De-mystifying the Creative

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Working in a creative profession comes with a lot of positives and negatives. On one hand, you have one of the coolest jobs around and get to work on something new every day. On the other hand, it can be overwhelming having to walk through the door knowing that you’ll need to make something fresh and exciting. The other negative is that your mom never really knows what you do for a living, and you’re constantly worried about what she’s actually telling people when they ask.

More often than not, people assume that this creative ability is a talent they just weren’t born with. This can come through in many forms, typically something like “I just don’t think that way” or “I don’t know how you do it, I could never do stuff like that.” This can also be a con as it puts an invisible wall between you and coworkers or clients, making it extremely difficult to communicate ideas or direction. This barrier has always been an interesting factor of my job and something that I’m constantly trying to recognize and address, especially with clients.

So what can an agency do to break that barrier down and get clients more comfortable speaking the creative language? I believe education and recognition are key to a successful partnership between agency and client. The more educated a client is on the creative process and specific processes of an agency beforehand, the more comfortable they will be while exposed to them in practice. For instance, instead of introducing the steps of a process as they are occurring (say designing a website from scratch), go over the big picture, and walk the client through the process from start to finish. This way, they’re aware of what’s coming next and aren’t blindsided by something they weren’t prepared for.

Recognition is also a key factor in understanding the creative process. This is where most of your “I just don’t think that way” statements come from. Most clients don’t understand that design is essentially just visual problem solving, not some divine genius performing renaissance-style feats of artistry. And they don’t understand this because it’s typically never presented to them any other way. Educating clients on the creative process not only gives them a little more insight into what’s actually happening behind the scenes, but also helps to communicate that there is a science behind design solutions, and this science is based upon a marketing and advertising foundation. Analogy is always a good tool to use here as it evens out the playing field a bit. If you were to communicate to a designer the same way you would a doctor, how would the tone of that conversation change?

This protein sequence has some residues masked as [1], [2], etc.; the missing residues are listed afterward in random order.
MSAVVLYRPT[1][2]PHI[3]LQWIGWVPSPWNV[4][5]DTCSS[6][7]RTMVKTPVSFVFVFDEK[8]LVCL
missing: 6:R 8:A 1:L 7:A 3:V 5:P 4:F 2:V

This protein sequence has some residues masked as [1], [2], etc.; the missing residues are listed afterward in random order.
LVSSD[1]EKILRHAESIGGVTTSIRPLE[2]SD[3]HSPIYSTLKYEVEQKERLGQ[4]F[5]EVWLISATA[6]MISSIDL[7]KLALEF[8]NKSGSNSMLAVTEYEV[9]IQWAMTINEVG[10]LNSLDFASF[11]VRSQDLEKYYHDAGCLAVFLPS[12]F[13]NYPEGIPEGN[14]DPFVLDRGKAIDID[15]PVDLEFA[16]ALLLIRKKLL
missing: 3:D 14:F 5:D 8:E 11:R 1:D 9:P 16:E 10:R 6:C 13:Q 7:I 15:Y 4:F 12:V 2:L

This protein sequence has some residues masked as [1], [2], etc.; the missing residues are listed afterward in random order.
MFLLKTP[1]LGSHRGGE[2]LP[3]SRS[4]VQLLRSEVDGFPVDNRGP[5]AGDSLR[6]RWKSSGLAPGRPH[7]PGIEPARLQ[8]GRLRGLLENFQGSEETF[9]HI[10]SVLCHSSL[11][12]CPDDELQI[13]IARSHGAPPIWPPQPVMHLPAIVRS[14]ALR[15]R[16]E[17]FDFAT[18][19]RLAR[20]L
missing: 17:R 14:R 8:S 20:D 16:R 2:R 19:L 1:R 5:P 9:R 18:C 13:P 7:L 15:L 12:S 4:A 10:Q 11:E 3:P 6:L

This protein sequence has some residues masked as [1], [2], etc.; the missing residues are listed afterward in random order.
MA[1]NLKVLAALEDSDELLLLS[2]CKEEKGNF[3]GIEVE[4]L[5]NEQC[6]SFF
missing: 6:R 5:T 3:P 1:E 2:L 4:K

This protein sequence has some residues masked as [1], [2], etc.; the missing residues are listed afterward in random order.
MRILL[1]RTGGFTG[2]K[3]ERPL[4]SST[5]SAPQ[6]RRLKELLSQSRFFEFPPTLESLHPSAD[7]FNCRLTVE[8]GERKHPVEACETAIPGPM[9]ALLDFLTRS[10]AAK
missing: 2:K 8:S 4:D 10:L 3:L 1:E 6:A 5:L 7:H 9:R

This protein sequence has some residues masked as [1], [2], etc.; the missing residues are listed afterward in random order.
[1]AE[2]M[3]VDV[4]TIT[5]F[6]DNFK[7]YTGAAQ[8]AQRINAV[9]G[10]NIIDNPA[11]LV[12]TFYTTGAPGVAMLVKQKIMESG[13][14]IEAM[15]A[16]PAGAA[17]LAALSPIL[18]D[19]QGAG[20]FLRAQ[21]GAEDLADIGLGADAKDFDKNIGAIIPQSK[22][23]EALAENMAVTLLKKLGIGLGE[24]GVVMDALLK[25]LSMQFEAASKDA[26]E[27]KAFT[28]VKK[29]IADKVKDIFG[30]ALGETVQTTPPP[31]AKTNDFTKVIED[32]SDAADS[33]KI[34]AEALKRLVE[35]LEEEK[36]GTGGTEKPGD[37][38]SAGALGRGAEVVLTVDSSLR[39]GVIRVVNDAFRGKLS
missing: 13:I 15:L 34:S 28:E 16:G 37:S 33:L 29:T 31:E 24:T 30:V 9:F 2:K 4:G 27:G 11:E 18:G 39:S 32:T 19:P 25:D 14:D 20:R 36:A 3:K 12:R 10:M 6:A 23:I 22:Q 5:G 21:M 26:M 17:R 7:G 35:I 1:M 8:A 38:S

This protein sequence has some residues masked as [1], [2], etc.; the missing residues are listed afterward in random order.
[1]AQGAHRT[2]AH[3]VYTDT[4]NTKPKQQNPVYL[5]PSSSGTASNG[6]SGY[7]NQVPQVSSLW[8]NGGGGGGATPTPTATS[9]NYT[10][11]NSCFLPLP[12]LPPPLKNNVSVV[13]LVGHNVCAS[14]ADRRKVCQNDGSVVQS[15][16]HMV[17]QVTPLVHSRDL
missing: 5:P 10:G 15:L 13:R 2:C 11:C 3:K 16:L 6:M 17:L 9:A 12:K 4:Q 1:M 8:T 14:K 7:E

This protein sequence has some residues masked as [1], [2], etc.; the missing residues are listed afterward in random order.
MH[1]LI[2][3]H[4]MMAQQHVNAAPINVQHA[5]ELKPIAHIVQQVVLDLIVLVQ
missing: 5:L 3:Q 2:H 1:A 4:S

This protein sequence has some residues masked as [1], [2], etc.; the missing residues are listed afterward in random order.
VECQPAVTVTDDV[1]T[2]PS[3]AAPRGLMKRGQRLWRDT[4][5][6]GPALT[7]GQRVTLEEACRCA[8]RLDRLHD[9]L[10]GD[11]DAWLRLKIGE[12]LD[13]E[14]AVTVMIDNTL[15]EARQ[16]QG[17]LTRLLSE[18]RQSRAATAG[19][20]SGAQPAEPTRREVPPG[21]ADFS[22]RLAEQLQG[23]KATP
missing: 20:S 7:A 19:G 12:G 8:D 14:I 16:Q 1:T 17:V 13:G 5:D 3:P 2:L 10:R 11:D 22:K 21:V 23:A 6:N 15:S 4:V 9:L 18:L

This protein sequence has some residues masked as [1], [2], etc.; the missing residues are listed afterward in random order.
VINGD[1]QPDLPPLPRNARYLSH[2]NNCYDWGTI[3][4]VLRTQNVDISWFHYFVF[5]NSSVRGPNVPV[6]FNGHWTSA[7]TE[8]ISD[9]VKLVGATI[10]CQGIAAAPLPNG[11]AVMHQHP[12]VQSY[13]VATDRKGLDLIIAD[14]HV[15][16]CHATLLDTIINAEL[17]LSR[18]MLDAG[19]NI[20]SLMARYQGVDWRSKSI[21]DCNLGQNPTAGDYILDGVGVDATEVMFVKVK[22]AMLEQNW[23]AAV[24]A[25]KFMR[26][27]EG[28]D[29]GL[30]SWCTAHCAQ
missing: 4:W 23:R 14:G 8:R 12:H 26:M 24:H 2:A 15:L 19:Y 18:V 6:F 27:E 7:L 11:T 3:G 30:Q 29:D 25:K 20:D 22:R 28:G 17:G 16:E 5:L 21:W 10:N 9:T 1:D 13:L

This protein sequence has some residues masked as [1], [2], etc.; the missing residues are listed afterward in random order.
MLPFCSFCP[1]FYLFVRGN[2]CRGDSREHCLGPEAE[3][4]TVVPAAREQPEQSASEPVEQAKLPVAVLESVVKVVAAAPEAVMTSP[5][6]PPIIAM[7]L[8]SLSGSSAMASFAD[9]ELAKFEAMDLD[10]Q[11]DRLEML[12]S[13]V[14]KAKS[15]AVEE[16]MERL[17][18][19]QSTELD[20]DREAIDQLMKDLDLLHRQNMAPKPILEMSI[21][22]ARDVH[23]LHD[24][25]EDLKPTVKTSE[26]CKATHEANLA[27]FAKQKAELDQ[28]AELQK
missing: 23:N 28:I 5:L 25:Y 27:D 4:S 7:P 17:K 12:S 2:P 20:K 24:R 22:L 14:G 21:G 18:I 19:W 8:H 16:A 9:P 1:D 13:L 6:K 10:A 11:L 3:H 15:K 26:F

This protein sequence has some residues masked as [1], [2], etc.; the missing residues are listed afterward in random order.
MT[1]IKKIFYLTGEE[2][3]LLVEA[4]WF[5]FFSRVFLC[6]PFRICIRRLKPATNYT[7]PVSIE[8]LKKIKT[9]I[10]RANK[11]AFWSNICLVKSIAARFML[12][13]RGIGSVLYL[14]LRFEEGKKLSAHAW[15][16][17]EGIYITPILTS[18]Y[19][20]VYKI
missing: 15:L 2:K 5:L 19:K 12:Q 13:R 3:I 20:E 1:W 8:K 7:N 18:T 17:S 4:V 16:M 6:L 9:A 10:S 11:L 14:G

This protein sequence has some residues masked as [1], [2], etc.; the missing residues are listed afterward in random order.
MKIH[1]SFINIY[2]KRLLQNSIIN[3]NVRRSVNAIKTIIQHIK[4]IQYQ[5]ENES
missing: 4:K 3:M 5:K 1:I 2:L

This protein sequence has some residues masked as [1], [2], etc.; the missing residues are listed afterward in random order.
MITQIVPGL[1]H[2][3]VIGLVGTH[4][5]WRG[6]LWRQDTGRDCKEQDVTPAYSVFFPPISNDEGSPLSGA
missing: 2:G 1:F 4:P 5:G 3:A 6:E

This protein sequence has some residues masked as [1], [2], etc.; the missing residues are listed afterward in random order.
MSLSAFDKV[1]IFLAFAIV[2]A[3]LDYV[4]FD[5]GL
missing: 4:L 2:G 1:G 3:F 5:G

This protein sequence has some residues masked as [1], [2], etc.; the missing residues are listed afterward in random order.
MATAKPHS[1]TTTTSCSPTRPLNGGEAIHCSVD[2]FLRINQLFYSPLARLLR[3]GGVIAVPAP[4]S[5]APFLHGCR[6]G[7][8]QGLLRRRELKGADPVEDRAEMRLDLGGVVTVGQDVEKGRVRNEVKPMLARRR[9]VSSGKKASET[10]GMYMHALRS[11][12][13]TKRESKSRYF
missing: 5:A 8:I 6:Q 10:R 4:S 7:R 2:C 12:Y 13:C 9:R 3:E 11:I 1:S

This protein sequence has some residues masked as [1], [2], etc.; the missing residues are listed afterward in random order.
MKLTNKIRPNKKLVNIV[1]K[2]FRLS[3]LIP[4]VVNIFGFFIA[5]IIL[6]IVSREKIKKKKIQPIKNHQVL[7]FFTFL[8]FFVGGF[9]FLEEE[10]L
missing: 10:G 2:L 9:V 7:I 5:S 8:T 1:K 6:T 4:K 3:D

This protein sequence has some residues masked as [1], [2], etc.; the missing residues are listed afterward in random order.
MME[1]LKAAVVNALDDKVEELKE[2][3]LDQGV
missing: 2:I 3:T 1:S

While it may seem daunting to try to understand their rationale or role within a project, this fear seems to be based on a self-fulfilling prophecy that designers think differently and so must be treated differently. At the end of the day, designers are just people trying to do their job to the best of their ability like anyone else. Doctors review symptoms and prescribe the most appropriate medication for an illness; designers review marketing challenges and create appropriate designs to address those challenges (See what I mean about analogy?). Treating your designers as sources of authority and not just sources of logos goes a long way in validating their expertise to your clients and building internal trust within the agency, which will make your process smoother and your final product much stronger.

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